The following report is based on a press release from the United States Attorney for the District of Connecticut.
A 37-year-old Waterbury man was sentenced Thursday to 120 months in prison for illegally possessing a firearm that he reportedly used to shoot his brother and cousin.
Francisco Tellado's sentence, delivered by United States District Judge Robert N. Chatigny in Hartford, stipulates that his imprisonment be followed by six years of supervised release.
According to court documents and statements made in court, on Aug. 24, 2012, Tellado used a 9 millimeter handgun to shoot his brother and his cousin in Naugatuck. He was subsequently apprehended in Waterbury, states a press release from Deirdre M. Daly, Acting United States Attorney for the District of Connecticut..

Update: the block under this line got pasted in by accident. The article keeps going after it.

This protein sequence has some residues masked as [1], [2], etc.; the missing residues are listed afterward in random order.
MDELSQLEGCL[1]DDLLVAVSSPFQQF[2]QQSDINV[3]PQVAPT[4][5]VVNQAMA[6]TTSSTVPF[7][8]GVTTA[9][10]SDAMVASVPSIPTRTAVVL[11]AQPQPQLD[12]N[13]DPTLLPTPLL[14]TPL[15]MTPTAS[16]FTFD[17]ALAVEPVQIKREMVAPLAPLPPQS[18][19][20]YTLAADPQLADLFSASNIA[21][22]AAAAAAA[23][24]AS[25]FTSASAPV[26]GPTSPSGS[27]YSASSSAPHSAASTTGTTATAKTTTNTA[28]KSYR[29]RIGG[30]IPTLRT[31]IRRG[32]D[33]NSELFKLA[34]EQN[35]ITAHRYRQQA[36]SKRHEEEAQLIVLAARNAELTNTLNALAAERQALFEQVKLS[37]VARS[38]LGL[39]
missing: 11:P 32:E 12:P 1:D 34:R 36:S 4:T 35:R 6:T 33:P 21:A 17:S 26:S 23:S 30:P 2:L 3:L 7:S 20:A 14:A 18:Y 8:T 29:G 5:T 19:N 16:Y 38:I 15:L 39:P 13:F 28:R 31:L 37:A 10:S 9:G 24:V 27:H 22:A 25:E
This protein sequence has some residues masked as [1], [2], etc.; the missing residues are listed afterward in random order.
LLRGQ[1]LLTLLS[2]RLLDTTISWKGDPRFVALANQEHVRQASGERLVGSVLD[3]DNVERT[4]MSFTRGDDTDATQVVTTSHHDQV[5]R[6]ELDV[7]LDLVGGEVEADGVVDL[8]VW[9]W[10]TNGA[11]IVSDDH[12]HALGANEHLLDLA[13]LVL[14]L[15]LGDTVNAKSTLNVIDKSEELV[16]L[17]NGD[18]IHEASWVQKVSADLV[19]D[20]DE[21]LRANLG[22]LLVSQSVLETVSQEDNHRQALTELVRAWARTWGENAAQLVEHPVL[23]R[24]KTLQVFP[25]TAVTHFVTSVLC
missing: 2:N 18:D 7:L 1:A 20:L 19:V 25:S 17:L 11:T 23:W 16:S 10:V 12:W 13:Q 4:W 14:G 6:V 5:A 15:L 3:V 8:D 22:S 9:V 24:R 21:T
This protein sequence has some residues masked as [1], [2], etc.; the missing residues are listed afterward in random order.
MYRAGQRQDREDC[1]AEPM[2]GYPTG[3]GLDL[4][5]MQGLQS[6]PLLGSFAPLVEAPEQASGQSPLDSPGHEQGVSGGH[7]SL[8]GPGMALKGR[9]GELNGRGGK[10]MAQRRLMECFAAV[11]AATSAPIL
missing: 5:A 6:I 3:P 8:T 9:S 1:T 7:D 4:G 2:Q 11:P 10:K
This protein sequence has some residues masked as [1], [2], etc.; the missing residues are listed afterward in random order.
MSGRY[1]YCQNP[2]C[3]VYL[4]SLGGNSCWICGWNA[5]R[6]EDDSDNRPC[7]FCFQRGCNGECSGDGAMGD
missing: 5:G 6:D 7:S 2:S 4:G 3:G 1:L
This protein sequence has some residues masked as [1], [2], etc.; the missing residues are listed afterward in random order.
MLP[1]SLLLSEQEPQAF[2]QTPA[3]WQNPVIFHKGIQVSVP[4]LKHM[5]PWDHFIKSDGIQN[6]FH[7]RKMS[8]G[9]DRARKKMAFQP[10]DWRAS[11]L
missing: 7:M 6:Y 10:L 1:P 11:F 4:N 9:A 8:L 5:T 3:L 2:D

Tellado has prior state felony convictions for criminal possession of a firearm and possession of narcotics, and a prior federal conviction for conspiring to distribute crack cocaine. He was released from federal prison on Nov. 1, 2011, and was serving a six-year term of supervised release at the time of the shootings.
It is a violation of federal law for a person previously convicted of a felony offense to possess a firearm or ammunition that has moved in interstate or foreign commerce.
On Jan, 23, 2013, Tellado pleaded guilty to one count of possession of a firearm by a convicted felon and admitted to having violated the terms of his supervised release.
Judge Chatigny sentenced TELLADO to 96 months of imprisonment for illegally possessing a firearm and a consecutive 24 months of imprisonment for violating his supervised release.
Tellado was also charged with state offenses as a result of the shootings and, in February 2013, was sentenced to 10 years of incarceration. Judge Chatigny ordered the 10-year federal sentence to be served concurrent with the state sentence.
This matter was investigated by the Bureau of Alcohol, Tobacco, Firearms and Explosives, the Waterbury Police Department and the Naugatuck Police Department. This case was prosecuted by Assistant United States Attorney Robert M. Spector.